Rights, Democracy, and Fulfillment in the Era of Identity Politics develops a critical theory of human rights and global democracy. Ingram both develops a theory of rights and applies it to a range of concrete and timely issues, such as the persistence of racism in contemporary American society; the emergence of so-called 'whiteness theory;' the failure of identity politics; the tensions between emphases on antidiscrimination and affirmative action in the Americans With Disabilities Act of 1990; the great unresolved issues of workplace democracy; and the dilemmas of immigration policy for the U.S. and Europe.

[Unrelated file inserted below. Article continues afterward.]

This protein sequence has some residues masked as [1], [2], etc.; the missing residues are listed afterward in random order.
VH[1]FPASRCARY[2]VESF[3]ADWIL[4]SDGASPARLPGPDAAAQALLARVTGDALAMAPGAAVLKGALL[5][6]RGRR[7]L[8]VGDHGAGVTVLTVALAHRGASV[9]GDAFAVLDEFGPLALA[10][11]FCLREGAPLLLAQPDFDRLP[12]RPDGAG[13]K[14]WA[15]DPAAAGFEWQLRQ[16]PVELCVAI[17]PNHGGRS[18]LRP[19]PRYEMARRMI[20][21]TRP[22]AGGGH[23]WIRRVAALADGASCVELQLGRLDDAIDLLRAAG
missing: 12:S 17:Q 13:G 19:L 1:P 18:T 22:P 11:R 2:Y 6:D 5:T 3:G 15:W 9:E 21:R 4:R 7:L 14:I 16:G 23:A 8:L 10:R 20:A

About the Author
David Ingram is professor of philosophy at Loyola University, Chicago.
Table of Contents
|Introduction: New Critical Theory: Taking Rights, Democracy, and Identity Politics Seriously||1|
|1||Human Rights and Differends: The Fragmentation of Reason and Identity in the (Post)modern Age||29|
|2||White Man's Burden? Ethnicity and Race in the Era of Identity Politics||53|
|3||Identity Politics and the Law: Reflections on Disability||91|
|Part II||Deliberative Democracy||117|
|4||Democracy and Racial Identity: Reconsidering Representation||119|
|5||Democracy and the Rule of Law: Differends and Crises in Postliberal Capitalism||143|
|6||Toward a Pragmatist and Perfectionist Theory of Rights||177|
|7||Human Rights and International Justice||203|
|Concluding Remarks: Achieving Global Harmony through Transformative Dialogue||239|